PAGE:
See, here’s a song that know exactly what it wants to say and says it. The music is angry, the lyrics are angry, the unkempt men marching through Kensington Market in the video are angry. There’s not a lot of time spent detailing every little cause of the anger, instead, it’s a punked up Bachman-Turner Overdrive backing track with “vote that fucker out!” repeated every 8 bars. It’s unlikely to affect anyone’s pre-existing opinion, but at least it’s succinct and expressive.

#3. Yukon Blonde & Hey Rosetta – Land You Love

Yes, Harper surely trembled at the sound of boot-stompin’, mando-tinklin’, tambourine playin’, gently harmonised indie-folk from St. John’s and Kelowna’s most powerful modern-rock folkstars. In this sham of a contest where I decide the rules, I award this song the prize for best writing because this song actually feels like something. There’s longing,  suffering and loss, but also hope and determination. Frustrated but articulate about the betrayal of conservative leadership, these bands want you to get out and do something about it. Unfortunately, it’s undermined by music that sounds more like a Lumineers song about losing your plaid-wearing girlfriend to a banjo player with a better moustache than, say, actual, angry protest (More “Ho! Hey!” than “Hey Hey, Ho Ho, something-or-another has got to go” if you will. I understand if you won’t). That’s not to say that protest music has to be all in your face, but the gentle strumming is downright sleepy. And enough with the Oh-oh-oh sing-alongs. Oh-oh-oh is not the sound of political dissatisfaction.

#2 Cathy Cook and the Atlantic Romantics – Stephen Harper Hates Me

You know what? I absolutely love the blues shuffle/native hand drum that starts off this tune. They just go together so well. Taking a different, more personal tactic, Cook narrates specific stories of different types of Canadians maltreated by Harper’s policies, and she’s got the soul, sadness and frustration in her voice to sell every line. Plus, it’s an unintentional companion piece to Harper Hates You.

#1. Blue Rodeo – Stealin’ all my Dreams

Blue Rodeo effortlessly separates themselves from the pack by writing a song with an actual hook. A junky, jangly country rock jam in which mellowness barely conceals the growling of a seriously upset Jim Cuddy. The verses are a bit ramshackle, but they rhyme, or at least close enough. While the lyrics are specific enough that after October 19th they probably won’t be relevant, there’s enough poetry and eloquence in “War planes, computer games, robo-calls & Senate shame” to forgive “I’m scared for the children & the babies”, and enough venom in “Have you forgotten that you work for me?” to justify the whole affair. Blue Rodeo also manages from being comprehensive without bogging down, and wisely allows the annotations in their music video to do much of the heavy lifting. On the nose, but catchy and even slightly artistic. Plus, I think this is the only song on the list with a kick-ass guitar solo.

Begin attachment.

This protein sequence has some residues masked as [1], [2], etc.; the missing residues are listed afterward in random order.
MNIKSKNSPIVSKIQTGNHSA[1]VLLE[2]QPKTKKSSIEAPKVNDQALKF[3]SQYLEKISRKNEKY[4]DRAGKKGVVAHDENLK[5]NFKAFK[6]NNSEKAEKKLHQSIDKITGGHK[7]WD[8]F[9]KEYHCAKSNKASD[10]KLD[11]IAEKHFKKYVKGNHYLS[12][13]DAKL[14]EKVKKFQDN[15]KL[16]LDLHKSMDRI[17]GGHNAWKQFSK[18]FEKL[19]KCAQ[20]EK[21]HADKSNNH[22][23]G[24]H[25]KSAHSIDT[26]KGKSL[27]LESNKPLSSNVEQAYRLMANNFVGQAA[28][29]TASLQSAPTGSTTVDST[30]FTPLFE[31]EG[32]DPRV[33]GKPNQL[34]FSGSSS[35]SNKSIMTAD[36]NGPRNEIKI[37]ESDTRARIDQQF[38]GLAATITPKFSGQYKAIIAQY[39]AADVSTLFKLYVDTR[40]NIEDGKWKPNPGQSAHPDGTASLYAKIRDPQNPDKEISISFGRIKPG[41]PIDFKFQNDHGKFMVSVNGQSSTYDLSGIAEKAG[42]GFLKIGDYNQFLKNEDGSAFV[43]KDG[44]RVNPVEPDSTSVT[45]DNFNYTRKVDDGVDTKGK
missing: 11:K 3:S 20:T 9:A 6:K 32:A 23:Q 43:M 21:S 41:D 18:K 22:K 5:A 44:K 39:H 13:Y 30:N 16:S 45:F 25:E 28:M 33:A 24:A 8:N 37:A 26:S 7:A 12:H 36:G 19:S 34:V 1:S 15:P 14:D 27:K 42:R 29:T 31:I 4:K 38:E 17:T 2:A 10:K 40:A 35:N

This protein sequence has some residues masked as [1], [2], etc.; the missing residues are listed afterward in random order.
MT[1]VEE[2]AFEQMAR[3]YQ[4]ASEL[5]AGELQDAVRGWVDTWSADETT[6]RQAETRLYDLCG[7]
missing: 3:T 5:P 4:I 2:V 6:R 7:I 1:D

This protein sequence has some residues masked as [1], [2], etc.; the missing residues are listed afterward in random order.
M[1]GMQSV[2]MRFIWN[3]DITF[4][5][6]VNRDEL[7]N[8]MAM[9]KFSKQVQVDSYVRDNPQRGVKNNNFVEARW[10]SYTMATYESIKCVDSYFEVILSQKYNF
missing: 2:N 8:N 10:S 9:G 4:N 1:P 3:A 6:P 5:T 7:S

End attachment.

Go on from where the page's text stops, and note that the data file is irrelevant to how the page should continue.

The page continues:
Honourable mention: Raffi – I Want My Canada Back, Vote For Democracy

Yes, that Raffi (Do you know of any other Raffis? Nobody who gets by on the strength of his first name alone, I’ll tell you that much), Mr. Bananaphone himself, released not one but two songs in anticipation of the election, although even if you put them together they’re only two minutes long. They’re easily the most basic songs on this list, but that’s not what matters at all. The point is, even a children’s performer is upset at the current political scene, and wants his Canada back from those who control it. Plus, both songs are totally hummable while you fiddle with your little golf pencil in a cardboard privacy booth.

Other Honourable Mention: Shane Koyczan – The Cuts

Well, I mean, it’s not exactly a song. It’s very well written and delivered with precision and controlled rage over a decent backing track, but it just didn’t seem right to break this down with all the other verse-and-chorus affairs.


About Jesse Conlang

Jesse Conlang lives in Edmonton, Alberta, where he has trained squirrels to operate pens and pencils at his whim. You can probably tell that by the quality of the work.
This entry was posted in Music and tagged , , , , , , , . Bookmark the permalink.

1 Response to Protest Songs of the 2015 Election, Reviewed

  1. Pingback: Great Big Sea: Empire and the Art of the Protest Song | Blindfish Industries

Leave a Reply

Fill in your details below or click an icon to log in: Logo

You are commenting using your account. Log Out /  Change )

Facebook photo

You are commenting using your Facebook account. Log Out /  Change )

Connecting to %s